Vox Populi (The Commentary of Blogger [a short-short story])

. . . and then she says:

Now that street thugs have cell phones they are not going to destroy the new terminals for charging cell phones–what, they did not have quarters when the cost of a pay phone was twenty-five cents? Of course any fear of the dregs of our city destroying community property is not to deter the city from offering this service to the community. Yet, does anyone remember trying to find a pay phone, especially in poorer neighborhoods? It was nearly impossible with how many were broken or trashed.

I am not maligning poor people, but saying simply that community property suffers greater damage from the public in poor neighborhoods than community property does  in more affluent neighborhoods anywhere and everywhere in America. People with greater livelihoods feel more invested in their community, it seems; but then this is not news, is it? Are we really only about money? It might seem this way. This is one way to understand this conundrum in our society. Do poor people in poor neighborhoods have less respect for what is communal? It does seem so, doesn’t it? They do, though, have a savage, nearly reptilian response to any affront to their own property, personal belongings. Step on some poor city kids sneakers and apologize and see what happens.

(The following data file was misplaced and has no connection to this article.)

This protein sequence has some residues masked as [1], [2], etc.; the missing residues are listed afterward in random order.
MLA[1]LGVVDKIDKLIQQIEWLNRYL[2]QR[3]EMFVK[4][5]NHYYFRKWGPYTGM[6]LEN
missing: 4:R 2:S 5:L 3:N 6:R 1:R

I just do not get poor people in city neighborhoods trashing their neighborhoods the way some of them do–and it’s true. They do trash their neighborhoods. They do shit where they eat and sleep. They are jackals, some of them. If you were to examine the amount of waste and refuse left in the gutter, on the sidewalks, in the halls and vestibules of their apartment buildings–what? You do not see that poor people litter their neighborhoods not only with paper but refuse that leads to more rats and roaches. Look at the buses and the trains that mover though these neighborhoods. What gives with poor people taking privilege with what they can do to community property and public spaces? And it is a sense of privilege–unless they feel so inferior to rich people that this is the only license they can come up with indulging in the matter of their liberty.

It is a privilege they take when they think they can leave their food refuse on the busses and the trains and in the hallways of their buildings. I have members of the poorer communities moving into my rent stabilized building and I am seeing chicken bones in the vestibule, sneaker boxes in front of the door, coffee cups half full on the stairs . . . the front door lock being repeatedly broken. There isn’t even the good sense enough to understand that they make themselves and their loved ones less secure by breaking the door lock when they insist on remaining too stupid to remember to take their key or too cheap to spend the dollar to make a copy ozone to take along–no! Let’s break the lock so I can spend my dollar on what I would like to know. You can’t imagine I would not want to beat any one of these dregs of humanity with a stick.

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